When Brash Meets Candor

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Paul Tracy has been getting a lot of coverage in the media these days. For weeks, he has been moaning about Randy Bernard spending $5 Million on the challenge at the season finale. Tracy seems to think a better use of that money should have been put towards finding a full-time ride to put him into the IZOD IndyCar Series field. The reason Tracy is suddenly gaining sympathy is due to a candid comment by Randy Bernard, earlier this week.

In case you haven’t heard, during the IZOD IndyCar Series open test at Barber Motorsports Park near Birmingham, Mr. Bernard was asked by reporters to respond to Paul Tracy and others not being very happy that IndyCar appears to be offering up $5 Million to any non-IndyCar driver who can win the season finale at Las Vegas on Oct 16.

I use the word “appears” because it is only an illusion that the IZOD IndyCar Series is putting up this money. This money isn’t coming from any secret vault hidden deep beneath the Pagoda. The series has purchased an insurance policy in the event that someone actually does it. This is much like a hole-in-one contest at a local golf tournament. You know – if someone hits a hole-in-one on the third hole, they’ll win $10,000. The local course isn’t paying anyone $10,000. They take out a policy for a small percentage of the actual prize money. It’s the same with the race winner.

No matter how many times it has been explained, Paul Tracy keeps railing against the series for offering to “pay” $5 Million. Tracy has never allowed facts to get in the way of a good rant.

Mr. Bernard’s comments were along the lines of (paraphrasing) “If Paul could sell tickets, I wouldn’t have to do this”. Hmmm. Not so good. Being one that says things off the cuff before really thinking about what I’m saying, I can sympathize with Randy Bernard. I communicate better by writing, than I do actually talking. There is this wonderful feature on a keyboard called a backspace button that, unfortunately, doesn’t exist in real life. Those that know me can rattle off countless times when I’ve said the wrong thing out loud without thinking – usually without much tact. Sometimes the stories make you laugh, other times you want to cringe. It’s best that I stay behind a keyboard. I am certain that if Randy Bernard could, he would’ve worded it differently as well.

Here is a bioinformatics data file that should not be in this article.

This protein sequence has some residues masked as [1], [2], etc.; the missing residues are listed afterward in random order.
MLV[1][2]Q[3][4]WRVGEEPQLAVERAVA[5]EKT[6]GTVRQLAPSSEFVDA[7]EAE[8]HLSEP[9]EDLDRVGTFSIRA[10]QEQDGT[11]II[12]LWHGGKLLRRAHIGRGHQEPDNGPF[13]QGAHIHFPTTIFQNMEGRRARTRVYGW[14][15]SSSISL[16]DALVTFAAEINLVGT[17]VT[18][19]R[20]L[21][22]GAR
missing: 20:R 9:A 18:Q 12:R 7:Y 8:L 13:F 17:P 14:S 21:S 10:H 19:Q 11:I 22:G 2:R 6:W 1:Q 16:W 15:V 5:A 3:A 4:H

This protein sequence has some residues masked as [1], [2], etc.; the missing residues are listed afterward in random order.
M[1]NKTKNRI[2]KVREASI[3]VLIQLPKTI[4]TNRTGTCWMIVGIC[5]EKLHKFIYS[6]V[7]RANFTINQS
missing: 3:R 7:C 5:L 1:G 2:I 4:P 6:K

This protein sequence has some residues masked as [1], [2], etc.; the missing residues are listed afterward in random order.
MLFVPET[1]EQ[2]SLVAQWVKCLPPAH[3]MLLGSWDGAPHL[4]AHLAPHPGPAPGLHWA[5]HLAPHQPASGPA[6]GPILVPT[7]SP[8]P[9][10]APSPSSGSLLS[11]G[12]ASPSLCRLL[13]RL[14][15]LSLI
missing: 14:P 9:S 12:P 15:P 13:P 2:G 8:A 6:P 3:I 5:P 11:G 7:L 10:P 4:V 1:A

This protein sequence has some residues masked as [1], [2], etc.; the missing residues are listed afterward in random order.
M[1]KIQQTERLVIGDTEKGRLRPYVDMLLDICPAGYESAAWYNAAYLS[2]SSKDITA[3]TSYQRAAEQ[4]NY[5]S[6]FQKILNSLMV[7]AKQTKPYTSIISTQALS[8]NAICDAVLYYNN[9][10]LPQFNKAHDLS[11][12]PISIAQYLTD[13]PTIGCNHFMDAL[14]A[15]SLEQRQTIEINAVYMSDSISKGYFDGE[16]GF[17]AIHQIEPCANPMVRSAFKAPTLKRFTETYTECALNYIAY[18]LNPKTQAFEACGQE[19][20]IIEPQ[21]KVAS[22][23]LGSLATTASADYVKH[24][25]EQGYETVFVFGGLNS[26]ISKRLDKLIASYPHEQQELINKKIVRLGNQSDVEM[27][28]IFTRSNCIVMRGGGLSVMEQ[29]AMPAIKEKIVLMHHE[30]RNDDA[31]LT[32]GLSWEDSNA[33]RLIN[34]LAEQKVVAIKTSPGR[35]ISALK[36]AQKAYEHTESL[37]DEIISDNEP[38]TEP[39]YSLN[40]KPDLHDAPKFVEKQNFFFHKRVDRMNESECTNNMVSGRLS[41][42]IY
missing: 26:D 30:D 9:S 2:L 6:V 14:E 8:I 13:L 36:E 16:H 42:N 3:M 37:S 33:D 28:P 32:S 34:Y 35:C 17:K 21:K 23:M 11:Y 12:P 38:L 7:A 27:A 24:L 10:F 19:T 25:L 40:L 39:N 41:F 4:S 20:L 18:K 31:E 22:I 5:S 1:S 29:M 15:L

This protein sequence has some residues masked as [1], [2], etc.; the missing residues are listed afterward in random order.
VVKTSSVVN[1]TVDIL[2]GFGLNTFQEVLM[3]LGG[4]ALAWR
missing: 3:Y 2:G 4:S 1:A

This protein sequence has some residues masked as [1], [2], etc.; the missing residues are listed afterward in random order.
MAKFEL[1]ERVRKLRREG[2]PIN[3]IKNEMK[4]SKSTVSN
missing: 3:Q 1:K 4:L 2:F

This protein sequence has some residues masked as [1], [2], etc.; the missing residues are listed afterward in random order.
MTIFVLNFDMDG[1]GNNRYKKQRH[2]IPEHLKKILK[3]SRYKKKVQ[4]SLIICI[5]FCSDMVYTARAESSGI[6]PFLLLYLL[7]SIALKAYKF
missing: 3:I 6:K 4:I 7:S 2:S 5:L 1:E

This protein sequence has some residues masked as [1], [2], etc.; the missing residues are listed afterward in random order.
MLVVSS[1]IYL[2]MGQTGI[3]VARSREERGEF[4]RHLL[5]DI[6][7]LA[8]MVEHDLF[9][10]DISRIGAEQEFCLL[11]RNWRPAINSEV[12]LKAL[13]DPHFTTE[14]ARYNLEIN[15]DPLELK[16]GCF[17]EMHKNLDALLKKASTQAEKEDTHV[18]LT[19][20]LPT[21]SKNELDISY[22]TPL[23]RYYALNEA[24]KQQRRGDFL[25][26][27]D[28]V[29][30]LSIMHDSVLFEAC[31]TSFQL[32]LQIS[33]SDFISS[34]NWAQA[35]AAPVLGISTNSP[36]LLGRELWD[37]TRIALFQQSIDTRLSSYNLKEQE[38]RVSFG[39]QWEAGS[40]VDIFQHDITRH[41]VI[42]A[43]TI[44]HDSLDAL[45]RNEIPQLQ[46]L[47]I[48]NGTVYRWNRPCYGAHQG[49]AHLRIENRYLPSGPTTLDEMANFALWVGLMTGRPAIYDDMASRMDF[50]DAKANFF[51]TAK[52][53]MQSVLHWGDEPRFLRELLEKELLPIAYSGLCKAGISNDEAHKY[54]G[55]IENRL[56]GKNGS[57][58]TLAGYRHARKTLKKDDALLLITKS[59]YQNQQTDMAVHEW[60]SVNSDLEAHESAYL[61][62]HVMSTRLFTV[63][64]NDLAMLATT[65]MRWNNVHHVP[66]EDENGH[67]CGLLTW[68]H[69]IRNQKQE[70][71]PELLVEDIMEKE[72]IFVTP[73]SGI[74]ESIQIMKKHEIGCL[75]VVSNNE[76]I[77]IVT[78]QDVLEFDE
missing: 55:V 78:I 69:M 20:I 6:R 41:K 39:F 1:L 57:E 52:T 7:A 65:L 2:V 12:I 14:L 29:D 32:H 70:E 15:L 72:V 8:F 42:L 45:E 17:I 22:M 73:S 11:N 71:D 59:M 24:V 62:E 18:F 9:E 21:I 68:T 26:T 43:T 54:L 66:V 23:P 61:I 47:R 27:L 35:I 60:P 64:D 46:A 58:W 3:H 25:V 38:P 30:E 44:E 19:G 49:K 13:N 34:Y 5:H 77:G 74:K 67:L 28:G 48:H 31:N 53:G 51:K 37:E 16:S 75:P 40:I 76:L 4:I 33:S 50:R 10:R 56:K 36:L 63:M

He has already backtracked and tried to explain what he meant. His feeling was that the ratings and attendance at the season finale at Homestead were both abysmal. Had drivers like Tracy been able to sell tickets, he wouldn’t have to resort to such tactics. Of course, Tracy didn’t run in the season finale last year. But the damage had been done and Paul Tracy had a field day with it.

Tracy presented an interesting argument. He claims on Track Forum that he was “…right on the goal line of a big sponsorship with a company that does 10bill in sales annually”. He went on to say “I spent the whole day yesterday trying to defuse the situation i (sic) hope with success.”

Whether or not any of this is true, only Paul Tracy knows for sure. If it was true, Randy Bernard could have been more careful with his wording. The CEO of the sanctioning body shouldn’t publicly single out a driver saying he or she can’t sell tickets, when said driver is in the midst of a sponsorship hunt. Last night, Curt Cavin mentioned that Randy Bernard can sometimes be too honest. Personally, I don’t see that as a problem.

I will throw out my usual disclaimer that most already know – I’m not a Paul Tracy fan. He was at one time, a talented and fearless driver who could manhandle a car. Many times, that approach put him in victory lane. Other times, it put him and others into the fence. There is a long list of incidents (and wrecked cars) over the past twenty years that saw him over-estimate his ability. He was one of the few drivers that ever found himself suspended from CART, as he missed the opening race of the 1999 season opener at Homestead for disciplinary reasons as a result of his on-track behavior.

I don’t deny that Tracy has a legion of fans. Most like him for his intimidating driving tactics and his use of the “chrome horn”. Others admire him for his off-track, candid comments. It’s ironic that those that worship Tracy for his candid comments have vilified Randy Bernard for his same use of candor.

Personally, I find it refreshing that Randy Bernard would let his guard down enough to let us know how he really feels. Drivers are criticized for being corporate robots when a microphone is stuck in their face, and are cheered for speaking their mind. Why is Randy Bernard different? I want to hear how he thinks. So many Commissioners of CART spoke in monotone sound-bites that would put anyone to sleep. I applaud Randy for speaking up.

I think Paul Tracy got a raw deal when unification came and his owner, Gerry Forsythe, chose to take his ball and go home rather than participate in a unified series. He is a colorful personality that was needed back then. The problem is, it may be a little too colorful for corporate America and he’s three years older. If you’re young, brash and winning – sponsors love you because you have a fresh swagger. If you’re old, brash and sitting on the sideline – you’re considered a bitter has-been, who has suddenly become very unattractive to sponsors.